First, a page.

Time For Apple To Buy Developer Love With A 0% Cut?

It’s getting harder to make a dent in the mobile app market, especially for Apple and Google. While it’s easy to point to the billions being paid to app developers, the reality is that Apple’s and Google’s 30% cut on such revenue is a rounding error. Given Apple’s struggle to fend off Google, and the comparative peanuts it makes on mobile app sales, it may be time for Apple to give even more revenue back to developers to encourage a continued “iOS-first” policy.

Apple CEO Tim Cook crowed at an investor conference earlier this year that Apple had paid $8 billion to developers since the App Store’s launch. While this may sound impressive, that equates to around $3.4 billion to Apple over five years, or about $170 million per quarter.

Sound like a lot? It’s not. 

The $170 Million Rounding Error

After all, just last quarter Apple notched $54.4 billion in revenues, nearly $31 billion coming from sales of the iPhone alone. $170 million in mobile app sales? Apple makes 3X that amount in the first day of a quarter.

Not that app sales are immaterial to Apple’s business. On the contrary, apps make Apple’s hardware more appealing. As beautiful as Apple’s devices are, few would bother to buy them if they didn’t come with a massive app ecosystem.

So apps matter to Apple. It’s just the app revenue that really doesn’t matter. Not even with the overall mobile app market blossoming to $25 billion in 2013, according to ABI Research. That’s not where the real money is.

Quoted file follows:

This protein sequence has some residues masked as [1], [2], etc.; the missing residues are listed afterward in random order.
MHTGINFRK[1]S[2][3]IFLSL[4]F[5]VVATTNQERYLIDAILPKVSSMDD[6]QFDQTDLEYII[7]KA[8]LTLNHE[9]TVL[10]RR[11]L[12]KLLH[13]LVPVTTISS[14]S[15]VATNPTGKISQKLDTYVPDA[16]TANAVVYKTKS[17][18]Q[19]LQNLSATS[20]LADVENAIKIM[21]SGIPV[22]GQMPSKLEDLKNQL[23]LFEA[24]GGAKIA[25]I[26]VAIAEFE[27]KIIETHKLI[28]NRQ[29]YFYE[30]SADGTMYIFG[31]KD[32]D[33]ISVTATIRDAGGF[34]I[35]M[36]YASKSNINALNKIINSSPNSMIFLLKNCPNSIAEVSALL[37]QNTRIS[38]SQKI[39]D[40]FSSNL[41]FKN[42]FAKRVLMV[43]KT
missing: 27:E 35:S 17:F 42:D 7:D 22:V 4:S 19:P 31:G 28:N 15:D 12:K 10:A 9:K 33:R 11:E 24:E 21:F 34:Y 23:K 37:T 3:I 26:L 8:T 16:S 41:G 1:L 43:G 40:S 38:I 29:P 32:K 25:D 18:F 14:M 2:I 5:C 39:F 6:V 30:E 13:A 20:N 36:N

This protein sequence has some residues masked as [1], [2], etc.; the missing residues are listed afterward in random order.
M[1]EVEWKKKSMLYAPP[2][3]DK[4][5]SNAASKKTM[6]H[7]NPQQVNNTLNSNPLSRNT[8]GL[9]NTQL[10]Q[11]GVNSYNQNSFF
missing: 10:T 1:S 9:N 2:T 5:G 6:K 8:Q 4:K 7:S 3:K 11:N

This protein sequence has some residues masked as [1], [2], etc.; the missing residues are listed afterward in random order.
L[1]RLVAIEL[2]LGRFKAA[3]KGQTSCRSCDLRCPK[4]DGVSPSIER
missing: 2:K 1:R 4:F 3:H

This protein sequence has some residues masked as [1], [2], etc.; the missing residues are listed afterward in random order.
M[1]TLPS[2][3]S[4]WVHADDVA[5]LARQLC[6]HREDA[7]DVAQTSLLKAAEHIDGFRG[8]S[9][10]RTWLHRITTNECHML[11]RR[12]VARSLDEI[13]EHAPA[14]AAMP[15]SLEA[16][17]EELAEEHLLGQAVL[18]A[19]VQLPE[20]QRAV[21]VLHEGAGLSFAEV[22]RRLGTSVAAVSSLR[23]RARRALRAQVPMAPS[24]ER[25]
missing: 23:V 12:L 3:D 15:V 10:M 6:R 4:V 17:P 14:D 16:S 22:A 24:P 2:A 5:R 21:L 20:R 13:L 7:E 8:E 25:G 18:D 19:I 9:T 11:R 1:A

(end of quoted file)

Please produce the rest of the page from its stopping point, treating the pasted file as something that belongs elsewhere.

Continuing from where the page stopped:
The Mobile App Economy

At least, not for Apple. But developers? They could use that money.

Even as app sales boom, generating revenue from mobile apps is something of a bust for developers, and it’s getting worse. According to a VisionMobile report, 35% of mobile app developers “live below the app poverty line,” in that they don’t make enough money from app development to sustain themselves. Furthermore, research firm research2guidance recently released data indicating a 27% drop in average revenues per paid app, from $26,720 in 2011 to $19,560 in 2012.

That drop in top-line revenue is already hard to swallow, but becomes even more so for iOS developers, given how pricey they are to create relative to other platforms:

Hey, Apple, Can You Spare A Dime?

As such, and given Android’s continued market share domination, it may be time for Apple to further encourage developers to stick with it by dropping its App Store cut. While dropping its share from 30% to 20%, 10%, or 0% won’t hurt Apple’s revenue profile, it could go a long way toward keeping developers’ pockets full.

Of course, Google could (and likely would) simply follow suit. After all, Google, like Apple, doesn’t rely on app revenue, instead monetizing mobile through advertising.  

But by moving first, Apple would not only generate goodwill, but it would reinforce developers’ preference for iOS, as a recent Appcelerator and IDC survey shows:

Apple, in other words, doesn’t need to win over developers, so much as it needs to give developers a bit more incentive to keep it top platform for them. As volumes start to shrink relative to Android, letting developers keep a bigger chunk of their App Store haul could go a long way toward encouraging developer loyalty.

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